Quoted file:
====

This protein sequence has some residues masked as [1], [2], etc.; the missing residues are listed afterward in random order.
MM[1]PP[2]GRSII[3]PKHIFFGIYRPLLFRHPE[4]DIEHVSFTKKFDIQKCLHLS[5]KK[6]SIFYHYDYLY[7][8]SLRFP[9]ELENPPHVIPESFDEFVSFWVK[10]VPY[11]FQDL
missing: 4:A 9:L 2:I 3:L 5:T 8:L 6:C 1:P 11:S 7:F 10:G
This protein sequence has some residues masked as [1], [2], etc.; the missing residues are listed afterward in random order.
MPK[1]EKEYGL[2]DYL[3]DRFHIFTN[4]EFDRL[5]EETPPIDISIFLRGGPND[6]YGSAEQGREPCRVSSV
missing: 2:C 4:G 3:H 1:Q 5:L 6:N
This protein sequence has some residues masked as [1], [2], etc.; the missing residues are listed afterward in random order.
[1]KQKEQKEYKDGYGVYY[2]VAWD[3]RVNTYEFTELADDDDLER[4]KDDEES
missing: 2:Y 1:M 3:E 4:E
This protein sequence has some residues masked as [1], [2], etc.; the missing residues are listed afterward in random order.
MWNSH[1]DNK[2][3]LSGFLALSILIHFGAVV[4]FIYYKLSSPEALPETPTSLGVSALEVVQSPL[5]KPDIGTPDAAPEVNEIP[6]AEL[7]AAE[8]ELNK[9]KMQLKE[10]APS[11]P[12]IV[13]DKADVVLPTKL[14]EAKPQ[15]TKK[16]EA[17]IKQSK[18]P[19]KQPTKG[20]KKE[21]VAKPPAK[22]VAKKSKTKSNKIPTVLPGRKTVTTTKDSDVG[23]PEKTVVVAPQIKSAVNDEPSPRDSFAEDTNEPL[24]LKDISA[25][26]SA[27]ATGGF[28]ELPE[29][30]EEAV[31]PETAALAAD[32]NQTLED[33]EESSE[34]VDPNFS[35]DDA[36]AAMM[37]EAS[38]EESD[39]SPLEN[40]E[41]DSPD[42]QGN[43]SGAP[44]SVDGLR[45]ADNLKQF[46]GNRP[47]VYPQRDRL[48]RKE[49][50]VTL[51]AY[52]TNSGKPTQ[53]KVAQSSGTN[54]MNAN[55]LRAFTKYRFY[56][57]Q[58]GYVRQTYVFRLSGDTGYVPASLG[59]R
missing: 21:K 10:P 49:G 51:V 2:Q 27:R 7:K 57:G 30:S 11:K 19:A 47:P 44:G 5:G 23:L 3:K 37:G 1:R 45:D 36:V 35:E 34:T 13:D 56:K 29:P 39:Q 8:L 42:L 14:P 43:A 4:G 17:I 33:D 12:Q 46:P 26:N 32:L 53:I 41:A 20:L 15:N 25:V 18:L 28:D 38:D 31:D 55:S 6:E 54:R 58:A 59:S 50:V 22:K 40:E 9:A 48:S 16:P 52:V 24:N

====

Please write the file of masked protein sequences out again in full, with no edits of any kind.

This protein sequence has some residues masked as [1], [2], etc.; the missing residues are listed afterward in random order.
MM[1]PP[2]GRSII[3]PKHIFFGIYRPLLFRHPE[4]DIEHVSFTKKFDIQKCLHLS[5]KK[6]SIFYHYDYLY[7][8]SLRFP[9]ELENPPHVIPESFDEFVSFWVK[10]VPY[11]FQDL
missing: 4:A 9:L 2:I 3:L 5:T 8:L 6:C 1:P 11:S 7:F 10:G
This protein sequence has some residues masked as [1], [2], etc.; the missing residues are listed afterward in random order.
MPK[1]EKEYGL[2]DYL[3]DRFHIFTN[4]EFDRL[5]EETPPIDISIFLRGGPND[6]YGSAEQGREPCRVSSV
missing: 2:C 4:G 3:H 1:Q 5:L 6:N
This protein sequence has some residues masked as [1], [2], etc.; the missing residues are listed afterward in random order.
[1]KQKEQKEYKDGYGVYY[2]VAWD[3]RVNTYEFTELADDDDLER[4]KDDEES
missing: 2:Y 1:M 3:E 4:E
This protein sequence has some residues masked as [1], [2], etc.; the missing residues are listed afterward in random order.
MWNSH[1]DNK[2][3]LSGFLALSILIHFGAVV[4]FIYYKLSSPEALPETPTSLGVSALEVVQSPL[5]KPDIGTPDAAPEVNEIP[6]AEL[7]AAE[8]ELNK[9]KMQLKE[10]APS[11]P[12]IV[13]DKADVVLPTKL[14]EAKPQ[15]TKK[16]EA[17]IKQSK[18]P[19]KQPTKG[20]KKE[21]VAKPPAK[22]VAKKSKTKSNKIPTVLPGRKTVTTTKDSDVG[23]PEKTVVVAPQIKSAVNDEPSPRDSFAEDTNEPL[24]LKDISA[25][26]SA[27]ATGGF[28]ELPE[29][30]EEAV[31]PETAALAAD[32]NQTLED[33]EESSE[34]VDPNFS[35]DDA[36]AAMM[37]EAS[38]EESD[39]SPLEN[40]E[41]DSPD[42]QGN[43]SGAP[44]SVDGLR[45]ADNLKQF[46]GNRP[47]VYPQRDRL[48]RKE[49][50]VTL[51]AY[52]TNSGKPTQ[53]KVAQSSGTN[54]MNAN[55]LRAFTKYRFY[56][57]Q[58]GYVRQTYVFRLSGDTGYVPASLG[59]R
missing: 21:K 10:P 49:G 51:V 2:Q 27:R 7:K 57:G 30:S 11:K 19:A 47:P 44:G 5:G 23:L 3:K 37:G 1:R 45:D 36:V 35:E 34:T 13:D 56:K 29:P 39:Q 8:L 42:L 14:P 43:A 4:G 17:I 33:D 12:Q 46:P 26:N 32:L 53:I 41:A 20:L 15:N 25:V 18:L 28:D 38:D 31:D 55:S 6:E 54:R 58:A 59:S 50:V 22:K 40:E 9:A 48:S 16:P 52:V 24:N